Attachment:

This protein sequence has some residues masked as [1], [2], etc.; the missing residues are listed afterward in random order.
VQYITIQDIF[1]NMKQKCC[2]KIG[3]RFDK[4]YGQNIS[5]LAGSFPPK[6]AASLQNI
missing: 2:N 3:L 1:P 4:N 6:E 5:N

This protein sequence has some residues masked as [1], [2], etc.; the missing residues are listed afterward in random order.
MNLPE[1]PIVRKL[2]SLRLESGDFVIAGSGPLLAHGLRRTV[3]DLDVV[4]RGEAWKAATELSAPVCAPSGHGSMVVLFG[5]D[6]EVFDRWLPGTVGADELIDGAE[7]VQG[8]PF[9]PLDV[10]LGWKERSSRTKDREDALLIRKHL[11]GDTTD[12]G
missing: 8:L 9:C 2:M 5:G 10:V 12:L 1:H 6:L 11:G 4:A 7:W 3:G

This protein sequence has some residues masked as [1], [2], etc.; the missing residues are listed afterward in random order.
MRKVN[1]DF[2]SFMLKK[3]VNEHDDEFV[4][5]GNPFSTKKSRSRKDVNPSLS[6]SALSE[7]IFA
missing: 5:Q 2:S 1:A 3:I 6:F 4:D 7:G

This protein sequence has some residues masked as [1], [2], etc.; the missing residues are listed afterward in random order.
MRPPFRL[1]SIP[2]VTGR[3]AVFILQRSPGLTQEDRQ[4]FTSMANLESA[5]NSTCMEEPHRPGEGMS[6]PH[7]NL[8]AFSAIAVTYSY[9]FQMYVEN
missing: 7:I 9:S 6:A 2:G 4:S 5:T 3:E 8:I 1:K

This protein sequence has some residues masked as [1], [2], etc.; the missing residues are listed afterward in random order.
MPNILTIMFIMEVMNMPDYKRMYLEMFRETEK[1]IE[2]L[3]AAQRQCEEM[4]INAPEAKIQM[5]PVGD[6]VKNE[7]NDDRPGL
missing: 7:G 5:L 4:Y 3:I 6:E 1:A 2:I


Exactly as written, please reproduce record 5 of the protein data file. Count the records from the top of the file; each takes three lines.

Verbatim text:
This protein sequence has some residues masked as [1], [2], etc.; the missing residues are listed afterward in random order.
MPNILTIMFIMEVMNMPDYKRMYLEMFRETEK[1]IE[2]L[3]AAQRQCEEM[4]INAPEAKIQM[5]PVGD[6]VKNE[7]NDDRPGL
missing: 7:G 5:L 4:Y 3:I 6:E 1:A 2:I